Subject: I have found a CD that I think you would enjoy
|Ian & Sylvia|
Best of the Vanguard Years
Genres: Folk, Pop, Rock
Along with Gordon Lightfoot, the team of Ian Tyson and Sylvia Fricker represented the best that Canada had to offer during the folk boom of the early and mid- '60s. The duo's earthy voices and wraparound harmonies helped ... more »
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Along with Gordon Lightfoot, the team of Ian Tyson and Sylvia Fricker represented the best that Canada had to offer during the folk boom of the early and mid- '60s. The duo's earthy voices and wraparound harmonies helped them become one of the most commercially successful '60s folk acts. And while they gained much attention for their interpretations of songs by the likes of Bob Dylan ("This Wheel's on Fire"), Joni Mitchell ("The Circle Game"), and the aforementioned Lightfoot ("Early Morning Rain"), it's their originals that remain evergreens 20-odd years after their mid-'70s split- up. To wit: Tyson's "Four Strong Winds" (covered memorably by Neil Young) and "Someday Soon" (a longtime staple of Judy Collins's repertoire), and Fricker's "You Were on My Mind" (a mid-'60s hit for the We Five). All of these, and plenty more, are found on this highly satisfying 25-song collection. --Billy Altman
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Music built to last
Jerome Clark | Canby, Minnesota | 01/08/1999
(4 out of 5 stars)
"Amazing how Ian and Sylvia's music, which some purists once foolishly dissed as too slick and commercial-sounding to pass the authenticity test, holds up more than three decades after the passing of the folk revival that brought them out of Canada and onto the international stage. Ian Tyson, once again a significant figure on the folk scene, is today the undisputed king of the new cowboy music. Probably he has fans who've never heard, or even heard of, the songs he and partner, subsequent wife, and finally ex-wife Sylvia Fricker Tyson recorded in the 1960s. This generally well-chosen set, taken from their classic Vanguard recordings, is a chance to hear the duo, depending on where you're coming from, for the first or yet one more time. There's a good mix of the couple's originals, including hits such as "You Were on My Mind," "Four Strong Winds," and "Some Day Soon," covers of Gordon Lightfoot, Joni Mitchell, Johnny Cash, Phil Ochs (whose "Changes" is a highlight here), and Bob Dylan, and traditional songs and ballads. Among these last are the gorgeous French-Canadian "Un Canadien Errant" and an affecting rendition of the Caribbean sailor's lament "Mary Ann," plus solid readings of Anglo-Celtic-American standards "Nancy Whiskey," "Katy Dear," and "The Greenwood Sidie." On the other hand, "Rocks and Gravel," from the African-American prison-song tradition, needs more vocal heft than the Tysons are able to bring to it. Among the newer material David Rea's pretentious "Ninety Degrees by Ninety Degrees" makes an unwelcome reappearance. Ian's "Play One More," surely his most uninspired composition (hobbled, moreover, with a clumsy arrangement), comes inexplicably out of moth balls, leaving the listener to wonder why a neglected masterpiece like "Four Rode by" was left hanging in the closet. On the other hand, another overlooked jewel, "The Renegade," among the finest of the many splendid songs Ian has composed, is here in all its tragic glory. All in all, with the exceptions noted, this is music built to last."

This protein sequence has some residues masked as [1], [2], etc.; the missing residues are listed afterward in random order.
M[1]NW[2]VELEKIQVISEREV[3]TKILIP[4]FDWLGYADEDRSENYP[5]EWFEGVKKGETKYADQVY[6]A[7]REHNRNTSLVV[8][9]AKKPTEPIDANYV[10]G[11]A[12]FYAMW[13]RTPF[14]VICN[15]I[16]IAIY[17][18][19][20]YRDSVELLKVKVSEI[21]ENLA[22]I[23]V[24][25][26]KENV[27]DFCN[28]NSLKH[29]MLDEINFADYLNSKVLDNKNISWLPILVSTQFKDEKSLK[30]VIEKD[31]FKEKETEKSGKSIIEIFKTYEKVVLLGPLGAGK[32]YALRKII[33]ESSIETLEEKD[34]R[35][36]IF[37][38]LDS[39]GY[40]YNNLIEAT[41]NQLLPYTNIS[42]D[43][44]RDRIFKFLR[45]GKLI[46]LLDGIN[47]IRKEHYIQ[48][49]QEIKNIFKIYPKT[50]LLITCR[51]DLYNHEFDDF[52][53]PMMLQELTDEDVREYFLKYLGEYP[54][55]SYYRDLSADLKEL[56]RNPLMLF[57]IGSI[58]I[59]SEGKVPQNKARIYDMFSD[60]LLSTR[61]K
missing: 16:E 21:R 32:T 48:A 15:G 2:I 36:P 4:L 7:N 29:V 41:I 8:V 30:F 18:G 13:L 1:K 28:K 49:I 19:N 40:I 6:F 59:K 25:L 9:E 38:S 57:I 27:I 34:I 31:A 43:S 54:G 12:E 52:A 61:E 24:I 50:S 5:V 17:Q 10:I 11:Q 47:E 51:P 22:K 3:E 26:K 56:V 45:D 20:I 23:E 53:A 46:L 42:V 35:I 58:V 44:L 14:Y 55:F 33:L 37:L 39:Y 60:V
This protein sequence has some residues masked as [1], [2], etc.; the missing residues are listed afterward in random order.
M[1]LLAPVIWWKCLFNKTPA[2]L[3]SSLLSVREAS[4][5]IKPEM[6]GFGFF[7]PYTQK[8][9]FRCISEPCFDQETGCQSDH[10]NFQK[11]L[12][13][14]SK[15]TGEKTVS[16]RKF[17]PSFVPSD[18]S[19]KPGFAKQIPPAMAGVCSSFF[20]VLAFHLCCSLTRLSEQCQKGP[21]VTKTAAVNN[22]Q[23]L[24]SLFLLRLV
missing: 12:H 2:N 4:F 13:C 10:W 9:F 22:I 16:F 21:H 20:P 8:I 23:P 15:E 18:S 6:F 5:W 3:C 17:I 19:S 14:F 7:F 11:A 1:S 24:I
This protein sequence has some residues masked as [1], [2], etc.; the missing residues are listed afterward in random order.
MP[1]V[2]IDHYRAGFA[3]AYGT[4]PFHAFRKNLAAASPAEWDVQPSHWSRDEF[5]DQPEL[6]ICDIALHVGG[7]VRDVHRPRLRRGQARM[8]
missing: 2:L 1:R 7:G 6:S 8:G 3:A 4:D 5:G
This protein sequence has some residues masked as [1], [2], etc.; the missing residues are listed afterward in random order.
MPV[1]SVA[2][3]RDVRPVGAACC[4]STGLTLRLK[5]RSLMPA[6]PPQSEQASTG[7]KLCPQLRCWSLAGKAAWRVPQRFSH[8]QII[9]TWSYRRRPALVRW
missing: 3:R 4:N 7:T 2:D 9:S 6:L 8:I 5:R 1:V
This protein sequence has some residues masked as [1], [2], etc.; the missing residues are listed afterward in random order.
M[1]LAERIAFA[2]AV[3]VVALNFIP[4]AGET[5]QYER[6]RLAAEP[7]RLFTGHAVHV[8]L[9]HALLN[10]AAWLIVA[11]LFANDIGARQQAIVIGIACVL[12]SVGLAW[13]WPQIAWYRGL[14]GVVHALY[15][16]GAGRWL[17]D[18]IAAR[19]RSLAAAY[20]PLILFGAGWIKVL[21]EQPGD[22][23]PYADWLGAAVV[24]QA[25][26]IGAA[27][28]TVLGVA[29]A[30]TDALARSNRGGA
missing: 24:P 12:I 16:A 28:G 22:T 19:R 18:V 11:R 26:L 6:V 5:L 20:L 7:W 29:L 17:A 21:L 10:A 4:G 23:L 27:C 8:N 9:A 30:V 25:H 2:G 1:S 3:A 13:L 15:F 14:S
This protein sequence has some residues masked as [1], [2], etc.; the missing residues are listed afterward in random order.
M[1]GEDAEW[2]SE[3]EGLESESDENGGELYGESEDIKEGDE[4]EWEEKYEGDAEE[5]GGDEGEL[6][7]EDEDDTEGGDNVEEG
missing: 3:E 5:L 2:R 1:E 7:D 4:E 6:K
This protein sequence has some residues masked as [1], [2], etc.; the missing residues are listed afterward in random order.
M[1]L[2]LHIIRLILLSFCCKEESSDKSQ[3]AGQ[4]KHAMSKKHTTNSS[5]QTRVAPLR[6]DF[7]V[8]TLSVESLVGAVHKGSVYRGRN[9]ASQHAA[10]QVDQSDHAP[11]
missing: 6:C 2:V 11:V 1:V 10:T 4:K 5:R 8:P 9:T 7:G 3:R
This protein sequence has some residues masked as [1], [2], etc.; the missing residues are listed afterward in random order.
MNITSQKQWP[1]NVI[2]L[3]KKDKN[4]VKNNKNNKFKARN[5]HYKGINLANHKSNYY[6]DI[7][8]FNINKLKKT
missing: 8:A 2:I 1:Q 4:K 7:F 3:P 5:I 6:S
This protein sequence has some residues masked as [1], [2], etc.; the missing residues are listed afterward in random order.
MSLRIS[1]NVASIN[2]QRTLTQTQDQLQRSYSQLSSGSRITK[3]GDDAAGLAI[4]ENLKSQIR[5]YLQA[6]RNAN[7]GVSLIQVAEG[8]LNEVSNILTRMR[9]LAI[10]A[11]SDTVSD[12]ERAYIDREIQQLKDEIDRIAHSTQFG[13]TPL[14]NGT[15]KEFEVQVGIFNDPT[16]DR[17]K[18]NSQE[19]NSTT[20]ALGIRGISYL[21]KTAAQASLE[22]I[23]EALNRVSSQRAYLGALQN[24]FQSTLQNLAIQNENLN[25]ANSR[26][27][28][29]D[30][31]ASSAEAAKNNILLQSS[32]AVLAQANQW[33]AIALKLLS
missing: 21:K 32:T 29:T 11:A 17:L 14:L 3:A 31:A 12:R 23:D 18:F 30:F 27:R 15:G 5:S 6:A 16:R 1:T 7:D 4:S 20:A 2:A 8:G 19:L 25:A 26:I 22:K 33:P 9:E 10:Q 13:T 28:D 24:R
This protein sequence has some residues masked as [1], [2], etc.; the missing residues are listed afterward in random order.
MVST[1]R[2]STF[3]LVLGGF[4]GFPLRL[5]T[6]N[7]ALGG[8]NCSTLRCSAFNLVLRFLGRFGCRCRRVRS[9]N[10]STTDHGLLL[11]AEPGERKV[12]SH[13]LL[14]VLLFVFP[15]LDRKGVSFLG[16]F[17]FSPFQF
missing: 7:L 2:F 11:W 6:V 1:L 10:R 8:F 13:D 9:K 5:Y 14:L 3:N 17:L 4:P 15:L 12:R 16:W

A great folk duo
Smallchief | 12/30/2001
(5 out of 5 stars)
"I may be a minority of one but Ian and Sylvia are my favorite of the 60s folk groups. Sylvia has an earth-mother voice, Ian is a good picker and writes great songs, and they had a Canadian accent to their music which made them different from the legions of American groups. Cowboys are Ian's favorite subject and his "Four Strong Winds" is one of the greatest folk songs ever. It's about a drifter, and his girl, and goin' out to Alberta in the Fall. He also wrote the definitive rodeo song: "Some Day Soon." Judy Collins possibly did it better than Ian and Sylvia, but just barely.
One of the best songs is "The Renegade" by Ian, a defiant declaration by an American -- or rather Canadian -- Indian. Sylvia does a Dylan song, "This Wheel's on Fire," and makes it sound like a song that Dylan didn't write. "Nancy Whiskey" is a anti-drinking song, that made me want a drink. "Rocks and Gravel" is a bluesey, bass-heavy chain gang song. Ian and Sylvia's version of "Early Morning Rain" is one of the best. "Ninety Degrees by Ninety Degrees" is incomprehensible and un-folk, but the vocal harmonies are intriguing.
Ian bought a ranch in Alberta with the money he made from "Four Strong Winds." Just like in the song, Sylvia chose not to live out there where the "winds blow lonely" and there "ain't too much to do." That was the end of Ian and Sylvia. Life imitates art."